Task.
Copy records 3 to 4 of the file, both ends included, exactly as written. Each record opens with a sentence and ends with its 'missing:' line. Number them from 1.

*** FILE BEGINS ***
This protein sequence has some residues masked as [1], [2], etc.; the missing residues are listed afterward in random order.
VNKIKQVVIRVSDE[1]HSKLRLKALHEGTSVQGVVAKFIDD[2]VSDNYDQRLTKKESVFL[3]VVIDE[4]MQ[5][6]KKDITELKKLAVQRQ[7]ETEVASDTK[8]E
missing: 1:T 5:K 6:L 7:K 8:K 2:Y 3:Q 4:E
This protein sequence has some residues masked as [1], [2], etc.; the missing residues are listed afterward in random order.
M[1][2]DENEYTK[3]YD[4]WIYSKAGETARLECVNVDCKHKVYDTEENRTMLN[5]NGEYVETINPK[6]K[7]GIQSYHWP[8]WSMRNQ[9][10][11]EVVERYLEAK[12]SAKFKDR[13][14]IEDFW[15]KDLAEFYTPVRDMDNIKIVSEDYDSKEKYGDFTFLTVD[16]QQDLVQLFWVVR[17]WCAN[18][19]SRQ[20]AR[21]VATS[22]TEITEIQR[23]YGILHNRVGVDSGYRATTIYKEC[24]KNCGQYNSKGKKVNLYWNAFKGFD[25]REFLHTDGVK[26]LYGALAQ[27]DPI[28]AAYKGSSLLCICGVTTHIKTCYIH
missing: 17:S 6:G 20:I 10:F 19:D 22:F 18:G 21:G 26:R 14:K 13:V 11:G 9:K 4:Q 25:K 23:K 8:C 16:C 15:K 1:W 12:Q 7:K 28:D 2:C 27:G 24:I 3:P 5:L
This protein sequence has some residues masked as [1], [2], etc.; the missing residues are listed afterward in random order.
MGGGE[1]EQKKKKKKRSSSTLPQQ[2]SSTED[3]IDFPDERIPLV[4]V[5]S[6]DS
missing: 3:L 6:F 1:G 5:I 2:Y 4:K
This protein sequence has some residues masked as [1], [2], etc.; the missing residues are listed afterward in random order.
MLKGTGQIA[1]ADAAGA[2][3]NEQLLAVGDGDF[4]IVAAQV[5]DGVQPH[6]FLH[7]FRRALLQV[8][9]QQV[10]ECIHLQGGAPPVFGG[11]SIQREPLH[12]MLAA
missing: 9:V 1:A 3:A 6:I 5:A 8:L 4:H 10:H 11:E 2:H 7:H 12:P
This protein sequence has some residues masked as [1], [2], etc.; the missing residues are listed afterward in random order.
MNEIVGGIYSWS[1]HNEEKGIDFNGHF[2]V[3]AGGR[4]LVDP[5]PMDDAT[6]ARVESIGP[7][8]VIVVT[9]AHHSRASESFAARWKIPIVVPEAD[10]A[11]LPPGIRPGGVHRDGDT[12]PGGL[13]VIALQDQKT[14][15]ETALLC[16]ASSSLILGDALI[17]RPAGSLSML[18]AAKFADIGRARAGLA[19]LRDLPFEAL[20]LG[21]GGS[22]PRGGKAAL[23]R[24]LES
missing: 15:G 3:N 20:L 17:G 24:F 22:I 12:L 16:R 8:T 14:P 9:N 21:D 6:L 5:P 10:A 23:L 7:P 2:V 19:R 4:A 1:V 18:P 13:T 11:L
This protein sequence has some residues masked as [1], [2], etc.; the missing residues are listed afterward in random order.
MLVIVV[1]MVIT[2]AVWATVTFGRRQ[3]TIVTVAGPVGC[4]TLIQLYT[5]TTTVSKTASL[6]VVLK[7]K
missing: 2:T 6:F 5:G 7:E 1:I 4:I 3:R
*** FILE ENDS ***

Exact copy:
This protein sequence has some residues masked as [1], [2], etc.; the missing residues are listed afterward in random order.
MGGGE[1]EQKKKKKKRSSSTLPQQ[2]SSTED[3]IDFPDERIPLV[4]V[5]S[6]DS
missing: 3:L 6:F 1:G 5:I 2:Y 4:K
This protein sequence has some residues masked as [1], [2], etc.; the missing residues are listed afterward in random order.
MLKGTGQIA[1]ADAAGA[2][3]NEQLLAVGDGDF[4]IVAAQV[5]DGVQPH[6]FLH[7]FRRALLQV[8][9]QQV[10]ECIHLQGGAPPVFGG[11]SIQREPLH[12]MLAA
missing: 9:V 1:A 3:A 6:I 5:A 8:L 4:H 10:H 11:E 2:H 7:H 12:P